The foregoing is all background to be being able to talk briefly about how discontinuous survivors’ own histories are experienced.  For most people, their lives are a continuous stream of historical events — a smooth, coherent movie of sorts which chronicles their lives.  Survivors, on the other hand, tend to relate to their lives as discrete vignettes with little or no connection to each other, rather like a collection of novellas which have little to do with each other.  While they can relate to, recover and remember those novellas it is as if the next novella has no relation to those which came before and those which came after.

I’m not sure what one would call this manifestation of dissociation or, if you will, compartmentalization.  Certainly it has to do with time but it has to do with person as well, since it is as if some different person, or persons, had lived those vignettes.  There is far more that could be said about the dissociation symptoms of survivors — far, far more to be sure, such as fugue states and multiple personality disorder (actually a dissociative disorder); but the near universality of their experience of their lives as a series of unrelated vignettes is particularly fascinating from a clinical perspective, not to mention particularly disconcerting in the experience of the survivor. Dissociation can take many forms. One survivor I knew would arise at night and go through the home, assaulting family members. In the morning, she would remember nothing of what she had done.


As touched on above, the concept of the unconscious has been contentious in the history of psychology. Dissociation and memory blocking (which is not much more than a form of dissociation) are widely recognized symptoms.  One way of considering what has been called the “unconscious” is to approach it as dissociation — compartmentalization, if you will.  In some ways, undoing the psychological mechanisms that separate a person from their memories may best be thought of as breaking down dissociation rather than raising to consciousness that which exists unseen within.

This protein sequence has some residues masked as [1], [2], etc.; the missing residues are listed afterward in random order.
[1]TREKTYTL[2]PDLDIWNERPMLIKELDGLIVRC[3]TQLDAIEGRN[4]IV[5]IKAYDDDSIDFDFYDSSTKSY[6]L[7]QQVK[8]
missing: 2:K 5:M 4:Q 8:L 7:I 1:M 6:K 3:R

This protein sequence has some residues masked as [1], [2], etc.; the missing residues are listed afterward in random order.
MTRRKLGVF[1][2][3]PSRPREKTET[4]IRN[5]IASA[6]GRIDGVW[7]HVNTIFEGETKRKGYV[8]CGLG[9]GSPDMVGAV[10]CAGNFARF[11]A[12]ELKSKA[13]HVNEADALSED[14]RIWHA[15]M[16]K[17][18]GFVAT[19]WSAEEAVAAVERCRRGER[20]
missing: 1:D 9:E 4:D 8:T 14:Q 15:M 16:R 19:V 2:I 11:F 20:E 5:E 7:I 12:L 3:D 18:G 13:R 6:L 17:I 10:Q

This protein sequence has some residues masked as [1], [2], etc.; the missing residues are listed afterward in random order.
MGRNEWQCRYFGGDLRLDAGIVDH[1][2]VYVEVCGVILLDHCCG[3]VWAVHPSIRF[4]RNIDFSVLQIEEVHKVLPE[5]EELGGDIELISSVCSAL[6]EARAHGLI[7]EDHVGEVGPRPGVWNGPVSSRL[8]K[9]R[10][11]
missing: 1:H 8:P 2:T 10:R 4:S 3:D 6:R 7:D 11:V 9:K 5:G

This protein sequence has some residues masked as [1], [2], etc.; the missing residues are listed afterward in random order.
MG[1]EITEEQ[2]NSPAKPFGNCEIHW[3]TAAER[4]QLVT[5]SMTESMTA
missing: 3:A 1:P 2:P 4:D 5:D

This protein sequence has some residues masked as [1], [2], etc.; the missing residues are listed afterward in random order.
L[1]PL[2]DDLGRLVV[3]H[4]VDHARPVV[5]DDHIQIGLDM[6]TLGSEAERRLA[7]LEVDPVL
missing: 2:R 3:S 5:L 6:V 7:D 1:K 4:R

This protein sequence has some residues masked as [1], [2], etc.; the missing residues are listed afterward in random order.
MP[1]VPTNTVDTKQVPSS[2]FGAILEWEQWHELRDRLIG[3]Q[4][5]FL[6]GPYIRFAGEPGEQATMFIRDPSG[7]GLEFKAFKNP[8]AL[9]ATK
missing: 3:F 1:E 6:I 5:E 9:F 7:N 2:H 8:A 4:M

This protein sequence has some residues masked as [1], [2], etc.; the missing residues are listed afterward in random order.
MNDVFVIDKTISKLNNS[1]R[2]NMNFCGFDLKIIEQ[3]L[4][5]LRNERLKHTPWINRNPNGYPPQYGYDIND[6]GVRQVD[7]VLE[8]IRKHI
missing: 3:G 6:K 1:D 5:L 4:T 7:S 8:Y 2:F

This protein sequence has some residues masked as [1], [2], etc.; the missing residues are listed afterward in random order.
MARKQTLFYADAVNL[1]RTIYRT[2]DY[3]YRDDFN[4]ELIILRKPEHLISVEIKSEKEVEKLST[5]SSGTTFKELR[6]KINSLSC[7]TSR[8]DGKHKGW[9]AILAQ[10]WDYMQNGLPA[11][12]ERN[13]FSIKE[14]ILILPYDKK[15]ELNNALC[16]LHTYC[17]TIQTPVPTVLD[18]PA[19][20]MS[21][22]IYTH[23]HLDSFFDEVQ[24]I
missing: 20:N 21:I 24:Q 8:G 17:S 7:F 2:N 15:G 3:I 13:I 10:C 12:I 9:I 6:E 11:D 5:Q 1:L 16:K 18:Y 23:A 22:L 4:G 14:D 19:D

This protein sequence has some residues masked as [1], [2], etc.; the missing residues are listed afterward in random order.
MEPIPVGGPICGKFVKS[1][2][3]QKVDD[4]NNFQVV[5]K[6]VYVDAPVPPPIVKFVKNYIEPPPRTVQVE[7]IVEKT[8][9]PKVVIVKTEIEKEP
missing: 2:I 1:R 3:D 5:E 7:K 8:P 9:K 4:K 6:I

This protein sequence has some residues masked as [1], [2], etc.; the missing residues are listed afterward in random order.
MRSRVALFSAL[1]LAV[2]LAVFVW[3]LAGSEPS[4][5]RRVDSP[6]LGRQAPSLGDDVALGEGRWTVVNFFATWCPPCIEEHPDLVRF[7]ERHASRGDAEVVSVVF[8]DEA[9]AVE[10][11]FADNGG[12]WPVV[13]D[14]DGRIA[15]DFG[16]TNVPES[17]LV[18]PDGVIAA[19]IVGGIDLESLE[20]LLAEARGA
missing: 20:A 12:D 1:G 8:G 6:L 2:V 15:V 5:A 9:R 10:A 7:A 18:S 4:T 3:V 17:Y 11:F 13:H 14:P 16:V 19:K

1. This part “Because survivors have, instead of a solid block of a self, a somewhat loosely cemented self composed of bricks with fragile mortar holding it together, it can be exploded, disassembling the self into a sense of nothingness” Describes me as though you were talking about me in particular. Compartmentalizing is and has been my coping mechanism since I can recall.

    • Just a technical note: I once worked with a PhD candidate who developed a written test based on the syndrome intended to detect and predict a history of childhood sexual abuse. The instrument she came up with outperformed the MMPI and multiple combinations of other psychological tests in making that prediction. To get to the point: The concept of the unconscious is a testy one in the psychological professions. When it came to defending her thesis, she got around that by replacing that concept with the more broadly accepted one of dissociation (the compartmentalization you mention). Whatever the theoretical construct, the phenomenon is very real.

Trackbacks & Pingbacks

  1. A Must-Read Novel: Nickels: A Tale of Dissociation by Christine Stark « Feather Story
  2. Survivor Christine Stark’s Brilliant Novel About Dissociation « Survivors Connect Network